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Wolf pups captured on camera for first time
New footage from wildlife cameras has confirmed that Flanders’ wolf pair, Noëlla and August, have four pups. While it was known that the pups had been born, it was not known how many, or if any, had survived.
It is the first time in 150 years that wolves have been born in Belgium. “It is an historic moment for nature policy in Flanders,” environment minister Zuhal Demir (N-VA) told VRT. “Finally, a wolf has produced offspring in the country. Heartwarming.”
Flanders’ Nature and Forest Agency released the footage, recorded in Limburg in the area of the wolves’ den. Wildlife experts will make no effort to find the exact location of the den, it said.
“Raising wolf pups requires an enormous amount of energy from the parents, who must concentrate on feeding them,” said the agency in a statement. “So any interference right now is out of the question.”
Concerned about the wolves’ safety after the suspicious disappearance of a pregnant wolf last year, neither Nature and Forest nor the Landschap nature organisation – which runs the Welkom Wolf campaign – are releasing details on the location of the den. It is known that it is in an area called Bosland in the north of the province.
“I hope that the pups can grow up undisturbed,” Demir said, referring to the new family as the “Bosland Daltons”.
While about 10 wolves are seen regularly prowling around Wallonia, which is more heavily forested, Flanders is home to just three: Noëlla, August and another male that popped up a few months ago, dubbed Billy. It was reported last week that Billy had been hit by a car in the Turnhout area, but he was apparently not badly injured as footage captured afterwards shows him loping around.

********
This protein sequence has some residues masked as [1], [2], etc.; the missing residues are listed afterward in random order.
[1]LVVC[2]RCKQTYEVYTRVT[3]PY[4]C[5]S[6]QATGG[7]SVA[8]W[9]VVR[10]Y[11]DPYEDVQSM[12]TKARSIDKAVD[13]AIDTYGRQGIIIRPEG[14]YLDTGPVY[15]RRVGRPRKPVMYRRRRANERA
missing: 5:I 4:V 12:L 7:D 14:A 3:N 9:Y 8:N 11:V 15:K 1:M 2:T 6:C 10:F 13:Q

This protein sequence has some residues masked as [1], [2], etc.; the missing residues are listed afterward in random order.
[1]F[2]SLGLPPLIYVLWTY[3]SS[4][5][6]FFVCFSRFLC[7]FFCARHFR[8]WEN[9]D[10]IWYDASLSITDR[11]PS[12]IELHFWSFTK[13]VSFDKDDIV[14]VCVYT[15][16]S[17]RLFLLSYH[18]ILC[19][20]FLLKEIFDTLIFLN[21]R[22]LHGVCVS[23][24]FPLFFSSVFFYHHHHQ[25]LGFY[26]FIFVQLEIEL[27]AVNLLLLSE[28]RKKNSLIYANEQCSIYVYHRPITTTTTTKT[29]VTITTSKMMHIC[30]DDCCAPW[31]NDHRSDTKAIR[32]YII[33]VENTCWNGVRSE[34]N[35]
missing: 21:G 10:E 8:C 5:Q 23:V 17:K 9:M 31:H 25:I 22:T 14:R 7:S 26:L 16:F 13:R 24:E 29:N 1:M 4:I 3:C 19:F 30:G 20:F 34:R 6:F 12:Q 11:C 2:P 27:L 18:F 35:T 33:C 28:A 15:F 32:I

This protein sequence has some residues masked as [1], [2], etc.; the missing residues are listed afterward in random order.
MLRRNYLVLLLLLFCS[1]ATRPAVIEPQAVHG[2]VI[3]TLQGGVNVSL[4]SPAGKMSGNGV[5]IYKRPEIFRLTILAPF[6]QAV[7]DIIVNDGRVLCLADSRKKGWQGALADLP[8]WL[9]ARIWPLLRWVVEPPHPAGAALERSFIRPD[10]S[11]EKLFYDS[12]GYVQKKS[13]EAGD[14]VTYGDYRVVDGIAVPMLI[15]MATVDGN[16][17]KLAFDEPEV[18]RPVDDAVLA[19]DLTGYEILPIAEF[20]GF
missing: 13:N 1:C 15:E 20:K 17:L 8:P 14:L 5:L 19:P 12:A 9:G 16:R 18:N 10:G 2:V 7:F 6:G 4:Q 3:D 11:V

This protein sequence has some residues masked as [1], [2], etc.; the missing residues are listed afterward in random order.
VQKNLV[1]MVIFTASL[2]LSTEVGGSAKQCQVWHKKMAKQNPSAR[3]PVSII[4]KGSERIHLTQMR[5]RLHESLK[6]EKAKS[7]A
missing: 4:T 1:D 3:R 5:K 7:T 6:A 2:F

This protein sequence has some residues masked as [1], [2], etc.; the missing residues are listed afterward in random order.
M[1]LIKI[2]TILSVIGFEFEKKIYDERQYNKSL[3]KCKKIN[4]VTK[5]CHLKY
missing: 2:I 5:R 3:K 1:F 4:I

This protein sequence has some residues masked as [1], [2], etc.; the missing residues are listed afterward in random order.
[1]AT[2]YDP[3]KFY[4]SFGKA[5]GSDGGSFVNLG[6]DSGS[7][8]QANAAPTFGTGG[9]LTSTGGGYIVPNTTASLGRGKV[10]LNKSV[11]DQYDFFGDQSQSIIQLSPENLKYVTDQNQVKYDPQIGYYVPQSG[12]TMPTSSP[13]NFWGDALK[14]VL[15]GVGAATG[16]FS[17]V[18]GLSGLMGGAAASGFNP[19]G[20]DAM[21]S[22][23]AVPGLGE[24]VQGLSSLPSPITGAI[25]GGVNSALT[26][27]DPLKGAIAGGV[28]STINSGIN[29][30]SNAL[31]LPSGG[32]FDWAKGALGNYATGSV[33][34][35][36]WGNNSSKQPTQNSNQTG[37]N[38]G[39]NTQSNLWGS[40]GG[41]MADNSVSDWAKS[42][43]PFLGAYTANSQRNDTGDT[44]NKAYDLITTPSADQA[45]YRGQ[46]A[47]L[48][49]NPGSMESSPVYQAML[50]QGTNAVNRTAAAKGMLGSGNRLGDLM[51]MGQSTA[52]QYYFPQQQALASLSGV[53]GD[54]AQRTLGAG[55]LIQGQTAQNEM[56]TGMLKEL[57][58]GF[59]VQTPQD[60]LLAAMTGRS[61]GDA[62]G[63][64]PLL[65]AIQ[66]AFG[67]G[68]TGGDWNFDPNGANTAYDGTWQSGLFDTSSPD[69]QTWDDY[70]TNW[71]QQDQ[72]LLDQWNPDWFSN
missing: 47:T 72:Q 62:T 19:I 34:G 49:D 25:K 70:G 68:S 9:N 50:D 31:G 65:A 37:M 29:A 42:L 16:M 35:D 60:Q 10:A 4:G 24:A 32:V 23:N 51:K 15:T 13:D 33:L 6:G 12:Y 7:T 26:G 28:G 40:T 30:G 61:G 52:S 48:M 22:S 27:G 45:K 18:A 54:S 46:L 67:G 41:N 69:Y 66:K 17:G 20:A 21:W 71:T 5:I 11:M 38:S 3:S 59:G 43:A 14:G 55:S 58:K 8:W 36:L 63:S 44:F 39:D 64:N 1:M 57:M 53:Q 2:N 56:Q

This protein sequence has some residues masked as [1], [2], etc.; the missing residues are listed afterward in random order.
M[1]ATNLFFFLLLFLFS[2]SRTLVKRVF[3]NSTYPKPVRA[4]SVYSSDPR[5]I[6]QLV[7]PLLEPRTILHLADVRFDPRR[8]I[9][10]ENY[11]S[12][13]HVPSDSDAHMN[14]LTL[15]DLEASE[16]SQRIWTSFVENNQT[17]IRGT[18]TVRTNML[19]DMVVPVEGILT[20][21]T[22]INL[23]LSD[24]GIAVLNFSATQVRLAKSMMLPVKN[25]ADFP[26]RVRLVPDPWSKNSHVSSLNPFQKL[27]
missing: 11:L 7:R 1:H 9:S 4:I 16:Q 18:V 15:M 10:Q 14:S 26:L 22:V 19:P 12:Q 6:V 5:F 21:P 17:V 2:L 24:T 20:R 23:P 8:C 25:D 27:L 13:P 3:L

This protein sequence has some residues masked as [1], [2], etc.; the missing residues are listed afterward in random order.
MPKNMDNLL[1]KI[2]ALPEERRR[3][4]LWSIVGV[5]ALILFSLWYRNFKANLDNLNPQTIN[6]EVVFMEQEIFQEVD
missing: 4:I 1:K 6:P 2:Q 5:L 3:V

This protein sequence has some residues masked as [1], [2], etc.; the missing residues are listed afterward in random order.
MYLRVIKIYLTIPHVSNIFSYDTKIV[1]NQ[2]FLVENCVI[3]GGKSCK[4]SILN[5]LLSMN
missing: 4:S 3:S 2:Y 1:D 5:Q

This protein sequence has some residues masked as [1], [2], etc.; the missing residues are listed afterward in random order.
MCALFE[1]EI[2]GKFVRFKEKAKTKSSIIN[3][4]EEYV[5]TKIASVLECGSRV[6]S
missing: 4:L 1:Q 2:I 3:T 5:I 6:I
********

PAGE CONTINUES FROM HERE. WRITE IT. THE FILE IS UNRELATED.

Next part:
Hunting association Hubertus Vlaanderen is hoping that the birth of the pups means a lifting of the hunting ban in the area. Demir enforced the ban in all of the military domains in Limburg to ensure that the wolves could settle in a den and that the pups could be born in peace and safety. It ends on 30 June, and the association is hoping it will not be extended.
“The pups are not on all of that land,” said Maarten Goethals of Hubertus. “We would very much like to resume hunting in the area that is not home to the wolves.”
Goethals points to the increasing wild boar population, kept in check every year through controlled hunting. Wild boar are responsible for a great deal of damage to farmland and gardens.
“The wild boar population can double in six months’ time,” said Goethals. “They are a real nuisance, and we can keep the problem under control through hunting.”
Photo courtesy Inbo/ANB